KVM - lower Disk IO in VM than on Host itself. Why?

Amitz

New Member
Dear all,

a friend of mine is running KVM Virtualization on his server and told me that unpacking a large archive took him 9s on the Host System itself and 49s on a KVM (12GB RAM, virtio, 3 CPUs) on that same Host System. That seems strange to me and I remember from previous discussions that I have read here (and earlier on LET) that there were some tweaks to speed up Disk IO on KVM machines. Do you have any hints for me that I could forward to my friend to help him out?

Thank you very much in advance!

Kind regards

Amitz 
 

splitice

Just a little bit crazy...
Verified Provider
If the compression is high it could have something to do with CPU overhead, but even so it shouldn't be that different. Is it a tar.gz or similar archive or something strange?
 

Enterprisevpssolutions

Article Submitter
Verified Provider
What type of platform are you using?

What is the storage type used for the vm virto,sata,ide,scsi

What do you have the i/o scheduler set to? If its raid and bbu with writeback make sure you set it to deadline on host as well as vm.

Did you align the partitions on the storage that the vm is on? What are your read/write speeds on host and vm?

What kind of array do you have for the host and the vms? raid 1 5 10 50 jbod
 

splitice

Just a little bit crazy...
Verified Provider
Also alignment issues could factor in, I believe these are also logged to kern.log/dmesg
 

kaniini

Beware the bunny-rabbit!
Verified Provider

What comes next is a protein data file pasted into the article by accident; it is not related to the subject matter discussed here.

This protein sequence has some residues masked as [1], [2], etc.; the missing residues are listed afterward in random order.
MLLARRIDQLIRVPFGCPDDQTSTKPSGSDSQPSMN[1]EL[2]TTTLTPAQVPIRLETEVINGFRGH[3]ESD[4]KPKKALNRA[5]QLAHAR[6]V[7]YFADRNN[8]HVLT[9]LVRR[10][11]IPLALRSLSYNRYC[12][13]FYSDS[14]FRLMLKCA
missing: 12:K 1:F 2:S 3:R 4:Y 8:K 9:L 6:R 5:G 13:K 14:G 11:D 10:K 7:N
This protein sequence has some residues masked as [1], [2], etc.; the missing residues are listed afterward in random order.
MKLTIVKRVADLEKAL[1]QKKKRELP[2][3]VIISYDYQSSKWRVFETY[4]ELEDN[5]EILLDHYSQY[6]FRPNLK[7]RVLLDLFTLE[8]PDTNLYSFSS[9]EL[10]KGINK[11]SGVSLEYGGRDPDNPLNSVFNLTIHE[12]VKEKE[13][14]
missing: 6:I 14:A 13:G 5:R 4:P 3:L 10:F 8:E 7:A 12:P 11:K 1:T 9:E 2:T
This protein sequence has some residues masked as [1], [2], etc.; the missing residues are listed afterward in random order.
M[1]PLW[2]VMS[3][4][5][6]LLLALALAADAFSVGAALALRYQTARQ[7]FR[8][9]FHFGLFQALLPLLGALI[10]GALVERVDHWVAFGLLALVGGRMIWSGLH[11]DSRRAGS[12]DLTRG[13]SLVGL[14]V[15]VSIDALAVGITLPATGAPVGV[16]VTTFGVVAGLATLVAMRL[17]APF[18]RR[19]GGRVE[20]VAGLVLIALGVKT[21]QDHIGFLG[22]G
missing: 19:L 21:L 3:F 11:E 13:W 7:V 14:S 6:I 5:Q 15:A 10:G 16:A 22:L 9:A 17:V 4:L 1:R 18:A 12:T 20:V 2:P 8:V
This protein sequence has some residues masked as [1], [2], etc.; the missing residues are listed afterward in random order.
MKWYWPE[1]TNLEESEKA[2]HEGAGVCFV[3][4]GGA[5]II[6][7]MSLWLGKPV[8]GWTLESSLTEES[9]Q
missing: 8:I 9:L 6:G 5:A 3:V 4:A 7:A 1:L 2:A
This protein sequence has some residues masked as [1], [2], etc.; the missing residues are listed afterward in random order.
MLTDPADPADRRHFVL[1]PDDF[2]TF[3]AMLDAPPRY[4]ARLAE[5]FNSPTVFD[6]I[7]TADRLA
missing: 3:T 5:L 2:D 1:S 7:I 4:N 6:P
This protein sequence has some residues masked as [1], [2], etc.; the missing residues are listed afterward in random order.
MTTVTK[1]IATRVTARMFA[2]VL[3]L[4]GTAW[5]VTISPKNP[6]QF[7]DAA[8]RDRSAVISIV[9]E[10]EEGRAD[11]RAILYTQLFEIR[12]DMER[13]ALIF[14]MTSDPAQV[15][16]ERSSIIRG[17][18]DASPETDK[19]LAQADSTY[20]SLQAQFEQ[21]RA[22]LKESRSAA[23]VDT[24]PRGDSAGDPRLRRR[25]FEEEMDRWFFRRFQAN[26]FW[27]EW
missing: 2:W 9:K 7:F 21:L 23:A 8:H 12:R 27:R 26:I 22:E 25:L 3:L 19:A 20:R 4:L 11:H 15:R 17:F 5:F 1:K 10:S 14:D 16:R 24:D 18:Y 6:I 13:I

What type of platform are you using?

What is the storage type used for the vm virto,sata,ide,scsi

What do you have the i/o scheduler set to? If its raid and bbu with writeback make sure you set it to deadline on host as well as vm.

Did you align the partitions on the storage that the vm is on? What are your read/write speeds on host and vm?

What kind of array do you have for the host and the vms? raid 1 5 10 50 jbod
Actually, if you are using a typical hardware RAID card, you should use 'noop', not deadline.  The RAID card does it's own request reordering.  VMs should always use noop.
 
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Enterprisevpssolutions

Article Submitter
Verified Provider
Actually, if you are using a typical hardware RAID card, you should use 'noop', not deadline.  The RAID card does it's own request reordering.  VMs should always use noop.
This also depends on the drives used and the raid setup you have This article can explain more about it http://davesmisc.wordpress.com/2011/07/23/linux-io-schedulers/ I have used both noop and deadline with both + and - for both choices. Proxmox I believe set the io scheduler to deadline by default and most linux distros set theres to cfq. 
 
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